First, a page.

Business Briefs

Compiled by Doug Cantwell
dcantwell@taosnews.com
Posted 10/3/19

Albertsons Market celebrates remodel Albertsons Market will hold a "grand reopening" on Saturday, (Oct. 19) starting at 11 a.m., to celebrate its storewide remodel at 710 Paseo del Pueblo Sur."We'll …

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Albertsons Market celebrates remodel

Albertsons Market will hold a "grand reopening" on Saturday, (Oct. 19) starting at 11 a.m., to celebrate its storewide remodel at 710 Paseo del Pueblo Sur.

"We'll have a Jumpy for the kids out front and will be roasting corn on the cob and ribeye steaks," said store manager Isaiah Garcia. "The Taos Police Department will be here as well doing a fingerprinting demo for kids and the Taos Fire Department will do our flag-raising ceremony."

Mayor Dan Barrone will be on hand to dedicate the new store and talk about Albertson's community involvement initiatives. The in-store Starbuck's will also offer a special two-for-one promotion.

Three New Mexico cannabis producers file suit

Three medical cannabis producers filed a ​lawsuit​ against the New Mexico Department of Health on Thursday (Sept. 26) over its newly enacted plant count regulation. The department promulgated the new plant cap - a maximum of 1,750 plants each for 34 producers - earlier this year after a court order struck down the former limit of 450 plants per producer, which was found to be arbitrary, capricious and at odds with the intent of the ​Lynn and Erin Compassionate Use Act​. The court order required DOH to create a plant count regulation that complies with the definition of "adequate supply."

"While it may be true that DOH was delegated the authority to regulate the system of distribution of medical marijuana in this state, it may not create its own arbitrary production number that does not have reasonable nexus in law or fact to adequate supply for patients in the program," Santa Fe District Court Judge David K. Thomson said in his opinion.

"The department also failed to promulgate a plant cap regulation that provides for an adequate supply in light of the changes made to the medical cannabis legislation that was signed into law in April," said Ultra Health, one of the three plaintiffs, in a press release. "Changes to the law that will require more plant material for patients include nonresident participation in the program; reciprocity; elimination of the 70 percent potency cap on concentrates; telemedicine; and the extension to three-year cards."

"Under the 1,750 cap," Ultra Health argued, "New Mexico has the strictest cannabis production regulations of any other state with legalized medical cannabis. Neighboring states such as Arizona, Nevada, Colorado and Oklahoma do not limit the number of plants a producer may cultivate for medical patients."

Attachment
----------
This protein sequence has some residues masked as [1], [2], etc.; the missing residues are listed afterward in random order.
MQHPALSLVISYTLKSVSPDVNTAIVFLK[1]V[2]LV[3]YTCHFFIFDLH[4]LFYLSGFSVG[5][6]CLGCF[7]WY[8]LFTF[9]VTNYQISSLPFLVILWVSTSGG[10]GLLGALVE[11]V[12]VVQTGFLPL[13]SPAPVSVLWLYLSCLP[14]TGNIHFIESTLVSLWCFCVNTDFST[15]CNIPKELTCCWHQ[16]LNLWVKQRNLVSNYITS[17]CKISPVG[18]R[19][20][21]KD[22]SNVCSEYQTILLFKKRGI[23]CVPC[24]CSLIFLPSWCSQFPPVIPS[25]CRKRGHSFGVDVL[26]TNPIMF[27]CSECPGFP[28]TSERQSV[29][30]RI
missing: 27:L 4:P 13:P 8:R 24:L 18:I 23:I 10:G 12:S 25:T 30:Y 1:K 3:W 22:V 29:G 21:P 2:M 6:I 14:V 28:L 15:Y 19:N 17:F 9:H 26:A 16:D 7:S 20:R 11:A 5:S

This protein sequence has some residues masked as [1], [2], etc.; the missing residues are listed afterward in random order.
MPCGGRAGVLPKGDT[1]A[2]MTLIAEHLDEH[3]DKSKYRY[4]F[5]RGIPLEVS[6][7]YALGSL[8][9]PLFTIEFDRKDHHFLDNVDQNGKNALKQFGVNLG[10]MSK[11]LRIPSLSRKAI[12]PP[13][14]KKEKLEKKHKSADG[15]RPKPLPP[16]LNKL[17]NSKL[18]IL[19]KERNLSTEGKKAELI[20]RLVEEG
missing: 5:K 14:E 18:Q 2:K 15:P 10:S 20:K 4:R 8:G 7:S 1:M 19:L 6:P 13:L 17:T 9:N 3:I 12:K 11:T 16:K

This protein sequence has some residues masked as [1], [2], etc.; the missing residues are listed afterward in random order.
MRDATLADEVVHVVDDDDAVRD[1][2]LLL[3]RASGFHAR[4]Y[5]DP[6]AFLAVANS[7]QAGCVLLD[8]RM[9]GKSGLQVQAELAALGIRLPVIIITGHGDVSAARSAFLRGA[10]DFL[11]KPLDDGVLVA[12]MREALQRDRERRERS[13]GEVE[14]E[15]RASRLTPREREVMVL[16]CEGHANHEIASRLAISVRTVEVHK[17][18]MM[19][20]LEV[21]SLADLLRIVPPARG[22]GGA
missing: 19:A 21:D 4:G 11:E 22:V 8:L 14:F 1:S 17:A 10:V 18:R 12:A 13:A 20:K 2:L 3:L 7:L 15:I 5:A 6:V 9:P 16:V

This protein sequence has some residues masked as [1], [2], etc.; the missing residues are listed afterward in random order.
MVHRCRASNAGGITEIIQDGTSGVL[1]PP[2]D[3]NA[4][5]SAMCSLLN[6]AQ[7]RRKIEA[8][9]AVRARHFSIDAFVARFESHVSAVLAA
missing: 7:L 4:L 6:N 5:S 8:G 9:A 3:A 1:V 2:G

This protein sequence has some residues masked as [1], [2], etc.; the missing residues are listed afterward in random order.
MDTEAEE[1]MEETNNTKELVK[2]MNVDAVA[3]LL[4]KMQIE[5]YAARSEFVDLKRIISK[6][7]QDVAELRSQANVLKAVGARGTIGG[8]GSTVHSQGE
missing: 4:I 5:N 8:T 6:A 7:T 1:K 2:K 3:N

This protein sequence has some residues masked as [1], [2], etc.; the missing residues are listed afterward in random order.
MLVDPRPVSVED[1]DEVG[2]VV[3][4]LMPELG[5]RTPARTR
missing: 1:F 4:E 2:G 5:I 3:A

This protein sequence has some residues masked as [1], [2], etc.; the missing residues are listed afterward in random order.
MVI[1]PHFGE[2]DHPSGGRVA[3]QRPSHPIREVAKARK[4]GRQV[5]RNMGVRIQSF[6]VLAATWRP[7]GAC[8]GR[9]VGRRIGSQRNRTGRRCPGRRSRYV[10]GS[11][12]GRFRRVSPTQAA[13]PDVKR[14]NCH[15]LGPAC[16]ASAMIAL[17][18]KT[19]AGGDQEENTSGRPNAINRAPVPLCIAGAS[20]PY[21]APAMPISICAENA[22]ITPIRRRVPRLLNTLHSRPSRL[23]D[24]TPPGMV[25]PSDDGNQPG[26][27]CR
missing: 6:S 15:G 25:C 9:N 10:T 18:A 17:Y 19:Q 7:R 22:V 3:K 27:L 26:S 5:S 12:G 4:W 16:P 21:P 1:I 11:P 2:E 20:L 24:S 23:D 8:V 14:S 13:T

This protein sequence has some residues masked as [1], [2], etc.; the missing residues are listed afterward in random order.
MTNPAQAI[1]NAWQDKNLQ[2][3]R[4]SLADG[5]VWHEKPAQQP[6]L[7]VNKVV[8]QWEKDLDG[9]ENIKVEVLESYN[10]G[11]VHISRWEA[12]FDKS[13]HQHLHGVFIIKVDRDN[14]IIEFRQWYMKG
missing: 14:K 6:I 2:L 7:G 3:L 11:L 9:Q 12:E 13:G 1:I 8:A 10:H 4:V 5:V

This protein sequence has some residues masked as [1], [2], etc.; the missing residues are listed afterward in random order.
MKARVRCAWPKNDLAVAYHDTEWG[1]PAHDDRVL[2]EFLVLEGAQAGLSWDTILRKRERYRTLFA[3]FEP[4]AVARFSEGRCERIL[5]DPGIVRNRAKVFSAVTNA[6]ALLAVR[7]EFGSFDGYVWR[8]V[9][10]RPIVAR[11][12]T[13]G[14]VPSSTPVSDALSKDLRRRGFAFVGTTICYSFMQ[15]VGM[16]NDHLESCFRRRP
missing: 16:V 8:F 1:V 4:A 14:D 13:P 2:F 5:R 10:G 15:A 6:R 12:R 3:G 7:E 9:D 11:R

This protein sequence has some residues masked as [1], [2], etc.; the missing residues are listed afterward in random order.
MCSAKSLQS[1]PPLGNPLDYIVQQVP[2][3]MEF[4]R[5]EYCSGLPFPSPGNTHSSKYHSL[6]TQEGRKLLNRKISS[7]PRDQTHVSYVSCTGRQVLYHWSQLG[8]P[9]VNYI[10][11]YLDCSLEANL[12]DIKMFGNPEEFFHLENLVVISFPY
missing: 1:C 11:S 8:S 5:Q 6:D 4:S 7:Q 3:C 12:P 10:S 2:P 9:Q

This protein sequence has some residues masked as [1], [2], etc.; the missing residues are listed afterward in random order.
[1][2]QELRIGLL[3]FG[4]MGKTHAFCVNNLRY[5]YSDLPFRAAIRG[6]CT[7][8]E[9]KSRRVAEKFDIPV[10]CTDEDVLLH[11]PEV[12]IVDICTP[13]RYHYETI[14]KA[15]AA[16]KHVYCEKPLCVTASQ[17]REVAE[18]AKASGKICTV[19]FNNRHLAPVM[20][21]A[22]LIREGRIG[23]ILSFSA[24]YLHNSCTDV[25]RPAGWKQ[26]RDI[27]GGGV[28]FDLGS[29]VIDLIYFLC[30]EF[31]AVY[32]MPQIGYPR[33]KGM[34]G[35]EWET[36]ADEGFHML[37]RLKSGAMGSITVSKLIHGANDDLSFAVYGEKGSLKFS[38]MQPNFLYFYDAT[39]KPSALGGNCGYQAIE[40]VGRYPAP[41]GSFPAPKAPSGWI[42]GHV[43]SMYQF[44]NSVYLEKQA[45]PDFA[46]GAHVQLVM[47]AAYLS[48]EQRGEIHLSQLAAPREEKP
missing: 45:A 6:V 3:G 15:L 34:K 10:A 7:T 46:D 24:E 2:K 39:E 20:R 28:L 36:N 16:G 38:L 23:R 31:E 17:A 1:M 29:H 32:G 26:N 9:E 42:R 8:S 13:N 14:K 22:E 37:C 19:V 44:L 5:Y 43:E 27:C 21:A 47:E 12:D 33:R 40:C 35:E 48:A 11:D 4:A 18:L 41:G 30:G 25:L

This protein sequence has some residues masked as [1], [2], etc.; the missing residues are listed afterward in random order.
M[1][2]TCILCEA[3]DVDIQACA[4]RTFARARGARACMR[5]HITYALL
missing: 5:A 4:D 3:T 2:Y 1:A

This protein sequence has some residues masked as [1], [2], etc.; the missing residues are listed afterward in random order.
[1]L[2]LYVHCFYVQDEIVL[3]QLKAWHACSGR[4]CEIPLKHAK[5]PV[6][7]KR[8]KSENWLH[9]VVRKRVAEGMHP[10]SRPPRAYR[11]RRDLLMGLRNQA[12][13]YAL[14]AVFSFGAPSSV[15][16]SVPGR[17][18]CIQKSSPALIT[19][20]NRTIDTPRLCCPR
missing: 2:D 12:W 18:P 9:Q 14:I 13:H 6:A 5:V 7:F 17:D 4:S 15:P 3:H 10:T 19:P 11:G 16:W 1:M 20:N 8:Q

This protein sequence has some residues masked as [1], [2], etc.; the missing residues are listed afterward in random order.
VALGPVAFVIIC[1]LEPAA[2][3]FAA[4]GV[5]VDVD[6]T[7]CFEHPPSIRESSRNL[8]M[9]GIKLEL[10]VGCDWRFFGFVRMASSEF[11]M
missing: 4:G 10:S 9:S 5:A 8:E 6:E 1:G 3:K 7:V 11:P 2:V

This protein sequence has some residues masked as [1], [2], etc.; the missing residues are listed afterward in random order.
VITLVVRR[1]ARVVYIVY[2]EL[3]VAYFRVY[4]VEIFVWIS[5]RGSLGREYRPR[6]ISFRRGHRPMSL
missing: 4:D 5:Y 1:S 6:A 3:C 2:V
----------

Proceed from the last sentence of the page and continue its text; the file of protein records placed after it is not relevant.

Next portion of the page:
Since the initial plant count lawsuit was filed in August 2016, according to Ultra Health, enrollment in New Mexico's medical cannabis program has nearly tripled, growing from ​26,658​ patients to ​77,144 patients, as of August 31 of this year. Under a recent ​ruling​ that allows nonresidents to receive three-year patient registry cards, enrollment is expected to increase during the next years to anywhere from 100,000 to 150,000 cardholders.

The program currently has a robust distribution network of ​100 stores statewide​, according to Ultra Health, yet the available medicine at each dispensary location is more limited now than when the plant count lawsuit was originally filed.

Offer your feedback on Taos Ski Valley's Master Development Plan

Taos Ski Valley will soon be creating a new Master Development Plan with the U.S. Forest Service. This is your opportunity to provide input on future plans for the ski resort at a wide-ranging roundtable discussion. There will be at least three of these public forums, the first of which will take place 4-6 p.m. on Saturday (Oct. 5) at the Río Hondo Learning Center (formerly the Children's Center), in Río Hondo.

In accordance with the Forest Service, Taos Ski Valley must prepare and maintain a master plan that encompasses the entire resort as presently envisioned for development in connection with Forest Service lands authorized by its permit. Upon acceptance by the Forest Service, the Master Development Plan will become part of the permit.

Taos Ski Valley and the Forest Service will provide an overview of projects that have been completed from the 2010 plan as well as a list of projects that the ski valley still plans to complete. Discussion of procedures for the next development plan will follow, focusing exclusively on plans that pertain to Taos Ski Valley's permitted land.

Following this presentation, your feedback will come into play. Roundtable discussions will allow participants to provide their input on the ski valley's future plans.

If you would like to participate on Oct. 5, RSVP to anee.ward@skitaos.com.

New massage therapist offers a range of techniques

David Bigden, a licensed massage therapist who has recently returned to Taos, has opened an office at 623 Paseo del Pueblo Sur, suite A.

Bigden said he focuses primarily on deep tissue massage, combining it with neuromuscular therapy, myofascial release, trigger-point and other soft tissue techniques he's learned in his 13-plus years as a massage therapist and 25 years as a chiropractor.

Contact Bigden's office at (575) 741-5025.

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